Gates open on understanding potassium channel controls

Jun 03, 2010
Dr. Jacqui Gulbis and Mr. Oliver Clarke from the Walter and Eliza Hall Institute in Melbourne, Australia, have made a significant advance in understanding how potassium channels, which permit the flow of electric currents central to many of the body's biological processes, control the flow of these currents. Credit: Czesia Markiewicz, Walter and Eliza Hall Institute

Walter and Eliza Hall Institute scientists have made a significant advance in understanding how potassium channels, which permit the flow of electric currents central to many of the body's biological processes, control the flow of these currents.

Dr Jacqui Gulbis from the institute's Structural Biology division, who led the research, said previous studies that had identified what potassium channels look like had provided valuable insights into how they work. However, the way the channels open and close in response to regulatory signals has not been well understood.

"Potassium currents are central to many cellular processes, and particularly communication between cells," Dr Gulbis said.

"In the central nervous system, for example, electrical signaling underlies perception and movement; whilst in the heart, cardiac contraction relies upon the rhythmic ebb-and-flow of potassium. The electricity comes from the tiny charge associated with each .

"Just as one would use a light switch to turn electrical current on and off, potassium channels use molecular gates to switch conduction on and off in response to physiological signals," Dr Gulbis said. "However, the nature of the gates and the gating process has remained unclear."

This video is not supported by your browser at this time.
Dr. Jacqui Gulbis and Mr. Oliver Clarke from the Walter and Eliza Hall Institute in Melbourne, Australia, explain how potassium channels, which permit the flow of electric currents central to many of the body’s biological processes, control the flow of these currents. Their findings are published online this week in Cell. Credit: Cameron Wells, Walter and Eliza Hall Institute

are specialised pores in cell membranes. They have a signature region termed the ion selectivity filter, which is responsible for ensuring that only potassium, and not sodium, permeates the membrane.

Dr Gulbis, with Mr Oliver Clarke, Dr Brian Smith and Mr Alex Caputo from the institute's Structural Biology division, in collaboration with Dr Jamie Vandenberg and Dr Adam Hill from the Victor Chang Cardiac Research Institute, has illuminated key aspects of the gating process.

Although previous studies have implicated a constriction in the ion conduction pathway in gating, this study describes a gate that is located in the ion selectivity filter.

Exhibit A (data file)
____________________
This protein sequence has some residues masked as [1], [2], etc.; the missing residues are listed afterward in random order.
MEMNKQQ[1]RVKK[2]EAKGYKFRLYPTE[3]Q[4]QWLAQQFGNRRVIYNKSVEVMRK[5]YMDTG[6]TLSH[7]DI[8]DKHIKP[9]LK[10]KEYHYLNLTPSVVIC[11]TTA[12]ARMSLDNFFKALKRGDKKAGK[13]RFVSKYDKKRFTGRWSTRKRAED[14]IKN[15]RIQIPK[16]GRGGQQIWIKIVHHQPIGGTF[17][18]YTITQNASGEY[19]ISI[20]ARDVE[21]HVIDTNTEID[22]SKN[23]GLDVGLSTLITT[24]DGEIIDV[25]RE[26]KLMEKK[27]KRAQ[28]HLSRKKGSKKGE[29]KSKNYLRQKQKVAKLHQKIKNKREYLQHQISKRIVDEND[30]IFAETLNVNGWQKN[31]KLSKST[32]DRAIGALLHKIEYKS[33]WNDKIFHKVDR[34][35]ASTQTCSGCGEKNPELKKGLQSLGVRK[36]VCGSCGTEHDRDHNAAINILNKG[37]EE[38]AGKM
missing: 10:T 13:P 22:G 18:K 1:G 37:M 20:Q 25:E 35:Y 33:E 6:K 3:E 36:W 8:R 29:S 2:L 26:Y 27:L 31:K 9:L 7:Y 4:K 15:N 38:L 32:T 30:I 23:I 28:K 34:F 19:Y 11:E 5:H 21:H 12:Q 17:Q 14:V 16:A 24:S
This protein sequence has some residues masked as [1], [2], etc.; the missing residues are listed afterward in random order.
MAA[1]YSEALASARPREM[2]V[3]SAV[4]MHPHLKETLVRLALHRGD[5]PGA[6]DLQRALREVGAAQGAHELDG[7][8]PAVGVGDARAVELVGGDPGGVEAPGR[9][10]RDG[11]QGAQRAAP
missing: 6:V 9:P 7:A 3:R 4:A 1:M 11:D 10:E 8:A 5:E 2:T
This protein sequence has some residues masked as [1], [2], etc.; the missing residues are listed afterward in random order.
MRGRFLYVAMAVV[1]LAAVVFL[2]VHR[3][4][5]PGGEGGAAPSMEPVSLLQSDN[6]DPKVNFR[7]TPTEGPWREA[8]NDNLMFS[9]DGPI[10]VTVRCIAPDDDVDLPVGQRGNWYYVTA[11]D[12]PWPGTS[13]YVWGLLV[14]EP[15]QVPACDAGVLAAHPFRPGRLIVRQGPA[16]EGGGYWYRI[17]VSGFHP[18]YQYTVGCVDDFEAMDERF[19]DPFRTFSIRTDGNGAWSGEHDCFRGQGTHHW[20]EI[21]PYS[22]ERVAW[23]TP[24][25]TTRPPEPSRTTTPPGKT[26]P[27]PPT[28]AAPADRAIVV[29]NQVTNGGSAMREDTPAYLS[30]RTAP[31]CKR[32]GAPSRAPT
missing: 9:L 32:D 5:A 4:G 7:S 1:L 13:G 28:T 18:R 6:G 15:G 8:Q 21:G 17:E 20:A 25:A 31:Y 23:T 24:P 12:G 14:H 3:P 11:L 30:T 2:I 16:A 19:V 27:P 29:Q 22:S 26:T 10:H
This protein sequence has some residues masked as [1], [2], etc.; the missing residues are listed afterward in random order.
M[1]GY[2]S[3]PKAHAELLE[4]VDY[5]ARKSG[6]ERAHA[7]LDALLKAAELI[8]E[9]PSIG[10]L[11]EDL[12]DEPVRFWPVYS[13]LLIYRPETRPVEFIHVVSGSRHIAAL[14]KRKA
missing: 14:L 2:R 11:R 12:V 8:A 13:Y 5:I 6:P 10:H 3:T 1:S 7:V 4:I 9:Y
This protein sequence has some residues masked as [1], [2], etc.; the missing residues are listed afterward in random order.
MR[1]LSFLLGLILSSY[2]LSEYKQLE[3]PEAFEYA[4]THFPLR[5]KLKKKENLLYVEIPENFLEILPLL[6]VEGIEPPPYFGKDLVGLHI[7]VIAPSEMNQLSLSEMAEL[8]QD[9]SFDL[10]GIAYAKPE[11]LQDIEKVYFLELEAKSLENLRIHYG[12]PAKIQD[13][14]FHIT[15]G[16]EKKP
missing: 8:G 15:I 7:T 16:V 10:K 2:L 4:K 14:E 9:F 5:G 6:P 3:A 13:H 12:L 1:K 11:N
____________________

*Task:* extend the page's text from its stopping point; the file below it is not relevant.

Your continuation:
Using the Australian Synchrotron, Dr Gulbis's team determined that once the conformation of a regulatory domain - which is the part of the channel that sits inside the cell - changes, it allows the selectivity filter to act as an on/off switch.

The findings have been published today in the journal Cell.

Explore further: Genomes of malaria-carrying mosquitoes sequenced

Provided by Walter and Eliza Hall Institute

5 /5 (2 votes)
add to favorites email to friend print save as pdf

Related Stories

Unraveling the mysteries of poison

Apr 13, 2006

Researchers from the Max Planck Institite for Biophysical Chemistry and other German and French colleagues have combined magnetic resonance spectroscopy (solid-state NMR) with special protein synthesis procedures to uncover ...

Recommended for you

Genomes of malaria-carrying mosquitoes sequenced

2 hours ago

Nora Besansky, O'Hara Professor of Biological Sciences at the University of Notre Dame and a member of the University's Eck Institute for Global Health, has led an international team of scientists in sequencing ...

How calcium regulates mitochondrial carrier proteins

Nov 26, 2014

Mitochondrial carriers are a family of proteins that play the key role of transporting a chemically diverse range of molecules across the inner mitochondrial membrane. Mitochondrial aspartate/glutamate carriers are part of ...

Team conducts unprecedented analysis of microbial ecosystem

Nov 26, 2014

An international team of scientists from the Translational Genomics Research Institute (TGen) and The Luxembourg Centre for Systems Biomedicine (LCSB) have completed a first-of-its-kind microbial analysis of a biological ...

Students create microbe to weaken superbug

Nov 25, 2014

A team of undergraduate students from the University of Waterloo have designed a synthetic organism that may one day help doctors treat MRSA, an antibiotic-resistant superbug.

User comments : 0

Please sign in to add a comment. Registration is free, and takes less than a minute. Read more

Click here to reset your password.
Sign in to get notified via email when new comments are made.